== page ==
• Joseph and the Amazing Technicolor Magic Underwear

      Christian Scientists are more science fiction....and Mormons kind of fall into that category too.

      January 13, 2012 at 8:06 pm |
    • TownC

      Mormons are Christians. They are not Protestants and not cultists. Check your facts at Mormon.org.

      January 13, 2012 at 8:08 pm |
    • OC

      No. Eastern Orthodox Christians are neither Catholic nor Protestant. Mormons are sometimes called Protestant, but they have little in common with most other Protestant sects, so that makes little sense.

      January 13, 2012 at 8:09 pm |
    • CrazyPeach

      I wasn't saying that Mormons are or are not Christian. Mormons say that they are Christians. Other than OC pointing out that Eastern Orthodox are not Protestant (Sorry forgot about that one), the Protestant Revolution is where all other "Christians" come from (hence the name Protestant).

      January 13, 2012 at 8:15 pm |
    • William

      There are also Orthodox Christians like the Russian, Greek, Romanian, Armenian, Syrian and Coptic Orthodox Christians (Note: Coptic means Egyptian). So, you have Orthodox, Catholic and Protestant Christians.

      January 13, 2012 at 8:20 pm |
    • Gosseyn09

      Mormons believe that the priesthood authority was passed directly to Joseph Smith from Jesus Christ, just as Catholics believe that the priesthood authority was passed directly to St. Peter from Jesus Christ. That's why Mormons are not Protestants. They are like Catholics in that regard, separate from Protestants.

      January 13, 2012 at 8:30 pm |
    • Gosseyn09

      I would add to my post above that Mormons themselves are taught that they are not Protestants. It's part of their church doctrine.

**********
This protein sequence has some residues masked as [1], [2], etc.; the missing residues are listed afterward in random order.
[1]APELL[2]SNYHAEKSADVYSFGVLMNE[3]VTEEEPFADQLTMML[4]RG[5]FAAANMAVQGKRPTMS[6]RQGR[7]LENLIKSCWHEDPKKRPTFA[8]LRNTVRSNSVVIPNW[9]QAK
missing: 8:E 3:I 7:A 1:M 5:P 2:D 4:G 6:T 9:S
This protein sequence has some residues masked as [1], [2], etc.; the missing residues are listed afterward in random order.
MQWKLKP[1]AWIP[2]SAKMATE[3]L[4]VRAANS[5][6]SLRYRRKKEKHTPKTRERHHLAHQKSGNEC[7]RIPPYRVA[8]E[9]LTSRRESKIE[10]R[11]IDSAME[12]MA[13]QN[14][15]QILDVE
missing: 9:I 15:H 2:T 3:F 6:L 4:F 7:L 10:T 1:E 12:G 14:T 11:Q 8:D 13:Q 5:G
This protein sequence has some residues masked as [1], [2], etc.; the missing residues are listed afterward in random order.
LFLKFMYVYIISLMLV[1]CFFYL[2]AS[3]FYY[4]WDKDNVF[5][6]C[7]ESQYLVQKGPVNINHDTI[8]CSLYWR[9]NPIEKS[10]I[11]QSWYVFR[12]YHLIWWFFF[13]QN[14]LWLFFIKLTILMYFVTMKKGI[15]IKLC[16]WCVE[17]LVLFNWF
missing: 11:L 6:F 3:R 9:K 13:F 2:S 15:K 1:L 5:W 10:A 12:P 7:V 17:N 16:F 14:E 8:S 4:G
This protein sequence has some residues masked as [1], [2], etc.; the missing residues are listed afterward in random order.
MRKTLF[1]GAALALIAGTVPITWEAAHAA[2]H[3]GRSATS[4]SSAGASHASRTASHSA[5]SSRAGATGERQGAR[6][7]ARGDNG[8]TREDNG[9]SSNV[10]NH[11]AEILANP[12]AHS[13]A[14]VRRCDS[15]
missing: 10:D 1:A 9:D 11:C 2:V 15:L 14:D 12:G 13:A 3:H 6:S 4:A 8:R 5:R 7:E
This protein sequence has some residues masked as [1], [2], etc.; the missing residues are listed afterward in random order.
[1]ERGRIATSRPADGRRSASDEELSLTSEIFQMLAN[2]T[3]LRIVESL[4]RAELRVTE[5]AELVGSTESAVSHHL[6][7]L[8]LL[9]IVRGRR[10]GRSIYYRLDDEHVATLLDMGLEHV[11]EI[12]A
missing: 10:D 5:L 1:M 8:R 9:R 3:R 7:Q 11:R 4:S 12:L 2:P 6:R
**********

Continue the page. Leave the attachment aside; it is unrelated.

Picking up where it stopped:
January 13, 2012 at 8:35 pm |
    • Gosseyn09

      Oops, slight correction. The Mormon legend is that Joseph Smith "received priesthood authority at the hands of John the Baptist, Peter, James, and John who received that same “power and authority” from Jesus Christ Himself (Luke 9:1). These men appeared as angels and bestowed the priesthood upon Joseph Smith."

      January 13, 2012 at 9:19 pm |
    • cyrus

      u racist! try to learn the teaching of latter day saints so that u will know if who truly follows the gospel of the Lord jesus Christ, then after that u can judge whatm u want!

      January 13, 2012 at 9:38 pm |
  12. David Scotch

    What has religion hvae to do with being a president.
    The president is the laeader of this country no matter what is his or or religion is.
    Religion is personal and not a public spectical.

    January 13, 2012 at 7:58 pm |
    • TC

      I agree, it doesn't really matter what faith, but most americans want someone who has a faith.

      January 13, 2012 at 8:04 pm |
    • Joe A

      Great post! Agree 100%.

      January 13, 2012 at 8:15 pm |
    • Reasonable_Citizen

      @TC: Why? If anything faith encourages the making of decisions based on everything BUT reason and evidence. I'd prefer an atheist president over a religious one any day.

      January 13, 2012 at 8:23 pm |
    • sam